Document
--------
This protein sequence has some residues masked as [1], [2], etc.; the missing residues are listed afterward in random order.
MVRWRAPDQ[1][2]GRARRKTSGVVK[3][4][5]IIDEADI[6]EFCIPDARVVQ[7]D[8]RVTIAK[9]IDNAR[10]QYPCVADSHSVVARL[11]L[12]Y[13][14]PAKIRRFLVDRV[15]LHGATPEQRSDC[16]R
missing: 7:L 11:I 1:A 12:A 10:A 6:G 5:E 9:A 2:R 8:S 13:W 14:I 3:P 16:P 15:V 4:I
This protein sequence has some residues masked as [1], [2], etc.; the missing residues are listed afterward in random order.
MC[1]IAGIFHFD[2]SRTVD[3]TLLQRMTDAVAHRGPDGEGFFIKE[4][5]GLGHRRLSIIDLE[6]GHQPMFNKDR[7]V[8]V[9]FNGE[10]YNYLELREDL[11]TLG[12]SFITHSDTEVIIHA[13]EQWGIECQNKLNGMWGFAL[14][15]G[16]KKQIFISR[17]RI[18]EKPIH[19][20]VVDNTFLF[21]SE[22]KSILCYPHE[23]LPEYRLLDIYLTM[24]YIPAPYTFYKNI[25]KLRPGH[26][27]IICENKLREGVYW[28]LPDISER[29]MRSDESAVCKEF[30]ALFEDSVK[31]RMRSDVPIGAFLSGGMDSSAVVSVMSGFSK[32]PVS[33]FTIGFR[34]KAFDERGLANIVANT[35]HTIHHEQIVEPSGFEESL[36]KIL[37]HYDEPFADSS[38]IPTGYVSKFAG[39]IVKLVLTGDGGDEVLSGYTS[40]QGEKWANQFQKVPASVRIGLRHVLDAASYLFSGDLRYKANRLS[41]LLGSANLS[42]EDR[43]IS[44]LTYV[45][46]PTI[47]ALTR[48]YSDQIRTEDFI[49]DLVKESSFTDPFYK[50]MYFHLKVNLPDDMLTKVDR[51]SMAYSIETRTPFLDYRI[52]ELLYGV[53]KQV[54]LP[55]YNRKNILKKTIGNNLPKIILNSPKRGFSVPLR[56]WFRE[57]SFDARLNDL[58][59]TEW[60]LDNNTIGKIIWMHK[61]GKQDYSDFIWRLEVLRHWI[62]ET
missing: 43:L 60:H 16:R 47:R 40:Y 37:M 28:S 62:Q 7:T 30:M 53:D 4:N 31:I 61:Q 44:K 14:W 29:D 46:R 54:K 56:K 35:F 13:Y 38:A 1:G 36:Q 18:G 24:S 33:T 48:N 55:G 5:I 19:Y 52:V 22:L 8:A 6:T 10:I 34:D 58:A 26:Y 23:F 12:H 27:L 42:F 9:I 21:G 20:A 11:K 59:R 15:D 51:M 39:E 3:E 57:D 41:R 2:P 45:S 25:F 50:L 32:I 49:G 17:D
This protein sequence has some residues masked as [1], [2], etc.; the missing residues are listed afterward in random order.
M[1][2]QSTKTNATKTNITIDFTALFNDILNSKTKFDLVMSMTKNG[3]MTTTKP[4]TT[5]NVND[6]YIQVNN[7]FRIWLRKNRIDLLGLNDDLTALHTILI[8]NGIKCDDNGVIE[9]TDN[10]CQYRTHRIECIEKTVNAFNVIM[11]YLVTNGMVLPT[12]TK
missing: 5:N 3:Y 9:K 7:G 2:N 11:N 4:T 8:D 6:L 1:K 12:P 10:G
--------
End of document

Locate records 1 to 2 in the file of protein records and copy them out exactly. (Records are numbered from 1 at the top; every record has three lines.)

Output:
This protein sequence has some residues masked as [1], [2], etc.; the missing residues are listed afterward in random order.
MVRWRAPDQ[1][2]GRARRKTSGVVK[3][4][5]IIDEADI[6]EFCIPDARVVQ[7]D[8]RVTIAK[9]IDNAR[10]QYPCVADSHSVVARL[11]L[12]Y[13][14]PAKIRRFLVDRV[15]LHGATPEQRSDC[16]R
missing: 7:L 11:I 1:A 12:A 10:A 6:G 5:E 9:A 2:R 8:S 13:W 14:I 3:P 16:P 15:V 4:I
This protein sequence has some residues masked as [1], [2], etc.; the missing residues are listed afterward in random order.
MC[1]IAGIFHFD[2]SRTVD[3]TLLQRMTDAVAHRGPDGEGFFIKE[4][5]GLGHRRLSIIDLE[6]GHQPMFNKDR[7]V[8]V[9]FNGE[10]YNYLELREDL[11]TLG[12]SFITHSDTEVIIHA[13]EQWGIECQNKLNGMWGFAL[14][15]G[16]KKQIFISR[17]RI[18]EKPIH[19][20]VVDNTFLF[21]SE[22]KSILCYPHE[23]LPEYRLLDIYLTM[24]YIPAPYTFYKNI[25]KLRPGH[26][27]IICENKLREGVYW[28]LPDISER[29]MRSDESAVCKEF[30]ALFEDSVK[31]RMRSDVPIGAFLSGGMDSSAVVSVMSGFSK[32]PVS[33]FTIGFR[34]KAFDERGLANIVANT[35]HTIHHEQIVEPSGFEESL[36]KIL[37]HYDEPFADSS[38]IPTGYVSKFAG[39]IVKLVLTGDGGDEVLSGYTS[40]QGEKWANQFQKVPASVRIGLRHVLDAASYLFSGDLRYKANRLS[41]LLGSANLS[42]EDR[43]IS[44]LTYV[45][46]PTI[47]ALTR[48]YSDQIRTEDFI[49]DLVKESSFTDPFYK[50]MYFHLKVNLPDDMLTKVDR[51]SMAYSIETRTPFLDYRI[52]ELLYGV[53]KQV[54]LP[55]YNRKNILKKTIGNNLPKIILNSPKRGFSVPLR[56]WFRE[57]SFDARLNDL[58][59]TEW[60]LDNNTIGKIIWMHK[61]GKQDYSDFIWRLEVLRHWI[62]ET
missing: 43:L 60:H 16:R 47:R 40:Y 37:M 28:S 62:Q 7:T 30:M 53:D 4:N 31:I 61:Q 44:K 14:W 29:D 46:R 54:K 56:K 35:F 13:Y 38:A 1:G 36:Q 18:G 24:S 33:T 48:N 55:G 5:I 19:Y 52:V 22:L 8:A 6:T 10:I 34:D 58:A 26:Y 23:F 12:H 27:L 42:F 9:I 21:G 20:A 11:K 59:R 15:D 51:M 39:E 3:E 57:D 41:R 2:P 45:S 25:F 50:L 32:I 49:G 17:D